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New technologies help Indian farmers improve nutrient management

By ML Jat, RS Dadarwal, Tripti Agarwal and Love Kumar Singh/CIMMYT

In the intensively cropped region of northwest India, farmers generally use imbalanced and inappropriate nutrient doses, which leads to low yields, high production costs and low nutrient efficiency. The resulting loss of applied nutrients, particularly nitrogen, creates a large environmental footprint.

Photo: Vikas Choudhary

An interactive workshop was held 5-6 June in Haryana State to promote the use of precision nutrient management tools in smallholder production systems. The 175 participants received hands-on training in Nutrient ExpertTM, a software tool that helps determine fertilizer requirements in cereals, and GreenSeekerTM, an optical sensor that measures the Normalized Difference Vegetation Index, an indicator of crop development and health.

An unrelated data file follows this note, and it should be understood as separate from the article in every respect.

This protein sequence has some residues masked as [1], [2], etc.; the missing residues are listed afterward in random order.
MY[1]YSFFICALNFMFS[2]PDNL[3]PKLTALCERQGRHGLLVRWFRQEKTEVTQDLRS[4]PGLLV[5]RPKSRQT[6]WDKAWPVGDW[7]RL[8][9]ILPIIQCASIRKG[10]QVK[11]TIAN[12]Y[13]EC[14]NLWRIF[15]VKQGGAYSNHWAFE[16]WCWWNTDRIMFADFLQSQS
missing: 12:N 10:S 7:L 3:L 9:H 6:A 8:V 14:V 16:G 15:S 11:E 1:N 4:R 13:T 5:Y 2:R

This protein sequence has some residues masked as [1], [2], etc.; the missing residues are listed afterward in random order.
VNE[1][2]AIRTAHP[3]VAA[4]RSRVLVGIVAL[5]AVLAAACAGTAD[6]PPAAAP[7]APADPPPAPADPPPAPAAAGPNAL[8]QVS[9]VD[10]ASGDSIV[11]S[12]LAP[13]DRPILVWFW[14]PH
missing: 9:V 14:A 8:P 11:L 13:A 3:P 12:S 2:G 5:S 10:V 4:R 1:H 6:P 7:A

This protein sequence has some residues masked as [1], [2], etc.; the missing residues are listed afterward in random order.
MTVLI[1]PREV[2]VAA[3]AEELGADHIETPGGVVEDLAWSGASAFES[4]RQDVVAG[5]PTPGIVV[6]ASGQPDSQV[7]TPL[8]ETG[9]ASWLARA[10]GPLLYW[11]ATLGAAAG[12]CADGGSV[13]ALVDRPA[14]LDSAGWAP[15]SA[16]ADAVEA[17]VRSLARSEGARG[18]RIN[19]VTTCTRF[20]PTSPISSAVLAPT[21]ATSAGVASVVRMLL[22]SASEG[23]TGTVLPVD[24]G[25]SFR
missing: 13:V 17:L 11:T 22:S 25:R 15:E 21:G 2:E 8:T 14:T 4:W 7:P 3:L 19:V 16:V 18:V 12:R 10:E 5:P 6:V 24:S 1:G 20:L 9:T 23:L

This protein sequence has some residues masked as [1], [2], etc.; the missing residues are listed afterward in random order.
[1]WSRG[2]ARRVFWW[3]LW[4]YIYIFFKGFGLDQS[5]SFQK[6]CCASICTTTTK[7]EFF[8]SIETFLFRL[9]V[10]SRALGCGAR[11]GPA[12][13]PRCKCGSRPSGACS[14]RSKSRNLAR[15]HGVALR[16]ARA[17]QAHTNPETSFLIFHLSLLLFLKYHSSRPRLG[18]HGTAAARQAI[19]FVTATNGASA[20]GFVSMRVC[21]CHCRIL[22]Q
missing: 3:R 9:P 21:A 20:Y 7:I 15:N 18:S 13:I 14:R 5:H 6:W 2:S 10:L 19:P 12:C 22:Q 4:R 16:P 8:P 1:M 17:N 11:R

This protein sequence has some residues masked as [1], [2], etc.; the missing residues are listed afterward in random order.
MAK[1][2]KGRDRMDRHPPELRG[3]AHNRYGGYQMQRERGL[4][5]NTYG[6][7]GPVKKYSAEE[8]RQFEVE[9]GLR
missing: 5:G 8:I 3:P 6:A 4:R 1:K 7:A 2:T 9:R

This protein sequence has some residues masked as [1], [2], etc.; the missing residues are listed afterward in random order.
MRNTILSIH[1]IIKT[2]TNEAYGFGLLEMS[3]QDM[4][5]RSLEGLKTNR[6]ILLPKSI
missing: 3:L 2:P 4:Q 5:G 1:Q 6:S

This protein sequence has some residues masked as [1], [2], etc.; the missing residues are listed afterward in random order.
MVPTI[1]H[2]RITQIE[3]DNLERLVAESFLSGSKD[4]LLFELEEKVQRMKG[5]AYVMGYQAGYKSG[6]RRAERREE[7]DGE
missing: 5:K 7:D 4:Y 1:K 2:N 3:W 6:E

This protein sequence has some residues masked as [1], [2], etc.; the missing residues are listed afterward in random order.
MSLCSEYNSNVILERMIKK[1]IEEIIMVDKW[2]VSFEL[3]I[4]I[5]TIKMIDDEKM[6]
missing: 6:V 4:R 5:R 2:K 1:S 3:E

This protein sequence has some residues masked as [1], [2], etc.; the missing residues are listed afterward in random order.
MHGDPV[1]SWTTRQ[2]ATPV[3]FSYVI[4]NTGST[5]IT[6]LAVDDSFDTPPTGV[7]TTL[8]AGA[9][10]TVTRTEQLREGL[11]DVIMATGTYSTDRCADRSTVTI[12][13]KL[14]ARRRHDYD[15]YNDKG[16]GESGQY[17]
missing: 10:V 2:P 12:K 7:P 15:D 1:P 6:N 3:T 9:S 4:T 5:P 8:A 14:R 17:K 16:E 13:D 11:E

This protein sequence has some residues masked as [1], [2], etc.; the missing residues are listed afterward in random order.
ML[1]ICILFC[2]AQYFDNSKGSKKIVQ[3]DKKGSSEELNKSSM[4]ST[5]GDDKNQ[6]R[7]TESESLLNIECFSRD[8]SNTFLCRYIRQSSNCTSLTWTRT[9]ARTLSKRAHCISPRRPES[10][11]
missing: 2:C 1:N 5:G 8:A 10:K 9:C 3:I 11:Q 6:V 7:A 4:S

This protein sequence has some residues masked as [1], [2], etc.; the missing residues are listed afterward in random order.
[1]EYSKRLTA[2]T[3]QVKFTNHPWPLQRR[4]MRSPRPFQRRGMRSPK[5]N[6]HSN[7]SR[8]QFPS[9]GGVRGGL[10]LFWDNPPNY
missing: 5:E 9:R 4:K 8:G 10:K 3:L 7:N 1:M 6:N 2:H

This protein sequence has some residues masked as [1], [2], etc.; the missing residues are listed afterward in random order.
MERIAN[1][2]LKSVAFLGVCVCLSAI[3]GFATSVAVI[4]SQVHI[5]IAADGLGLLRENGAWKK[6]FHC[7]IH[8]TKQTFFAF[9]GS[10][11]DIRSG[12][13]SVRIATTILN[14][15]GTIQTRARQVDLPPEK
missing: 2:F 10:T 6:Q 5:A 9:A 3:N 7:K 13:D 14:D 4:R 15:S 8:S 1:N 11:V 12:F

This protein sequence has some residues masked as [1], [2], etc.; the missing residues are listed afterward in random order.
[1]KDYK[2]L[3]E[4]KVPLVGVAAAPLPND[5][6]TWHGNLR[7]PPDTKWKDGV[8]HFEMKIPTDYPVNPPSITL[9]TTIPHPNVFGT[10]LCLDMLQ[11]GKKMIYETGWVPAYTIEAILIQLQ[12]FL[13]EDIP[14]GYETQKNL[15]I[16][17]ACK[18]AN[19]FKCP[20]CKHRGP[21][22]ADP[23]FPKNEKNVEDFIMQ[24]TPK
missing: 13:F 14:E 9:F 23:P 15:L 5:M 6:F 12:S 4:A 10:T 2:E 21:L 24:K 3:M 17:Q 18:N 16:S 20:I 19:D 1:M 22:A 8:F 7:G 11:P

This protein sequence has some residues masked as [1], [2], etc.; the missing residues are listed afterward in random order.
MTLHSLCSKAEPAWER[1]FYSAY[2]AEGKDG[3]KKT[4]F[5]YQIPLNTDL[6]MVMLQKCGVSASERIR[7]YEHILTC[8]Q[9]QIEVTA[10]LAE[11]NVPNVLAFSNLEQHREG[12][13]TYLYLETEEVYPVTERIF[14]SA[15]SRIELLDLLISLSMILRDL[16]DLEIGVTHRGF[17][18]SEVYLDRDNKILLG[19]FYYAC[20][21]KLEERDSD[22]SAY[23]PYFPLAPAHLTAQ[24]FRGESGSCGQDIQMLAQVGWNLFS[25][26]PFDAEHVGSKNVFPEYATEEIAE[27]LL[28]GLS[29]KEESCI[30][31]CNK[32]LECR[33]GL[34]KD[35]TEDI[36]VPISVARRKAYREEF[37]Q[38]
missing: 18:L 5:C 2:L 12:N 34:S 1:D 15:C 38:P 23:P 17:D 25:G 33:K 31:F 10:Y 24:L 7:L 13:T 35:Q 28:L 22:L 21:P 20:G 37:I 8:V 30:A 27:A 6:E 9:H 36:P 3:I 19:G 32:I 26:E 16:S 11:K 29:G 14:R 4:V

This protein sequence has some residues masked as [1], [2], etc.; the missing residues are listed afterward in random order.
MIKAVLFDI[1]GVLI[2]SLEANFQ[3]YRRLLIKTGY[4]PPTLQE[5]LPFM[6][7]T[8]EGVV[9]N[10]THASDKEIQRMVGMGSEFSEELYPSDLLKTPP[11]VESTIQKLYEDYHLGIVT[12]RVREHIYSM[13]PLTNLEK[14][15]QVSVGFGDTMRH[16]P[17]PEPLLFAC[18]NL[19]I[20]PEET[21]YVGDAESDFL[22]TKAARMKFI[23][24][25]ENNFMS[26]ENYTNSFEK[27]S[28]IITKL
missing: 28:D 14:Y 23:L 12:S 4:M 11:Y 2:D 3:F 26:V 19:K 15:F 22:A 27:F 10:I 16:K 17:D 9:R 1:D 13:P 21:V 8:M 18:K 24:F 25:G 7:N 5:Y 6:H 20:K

To encourage widespread adoption of both technologies, the agriculture departments in the participating districts received them for free. Meanwhile, Haryana’s Department of Agriculture has planned more than 1,000 demonstrations of the tools in maize and rice fields during this year’s rainy season.

The training was jointly organized by the International Plant Nutrition Institute-South Asia Program, CIMMYT and the Haryana Department of Agriculture, under the umbrella of the CGIAR Research Program on Climate Change, Agriculture and Food Security (CCAFS). Many of the participants were agriculture development officers or extension experts who will use the tools to devise climate-smart management strategies for sustainable development.


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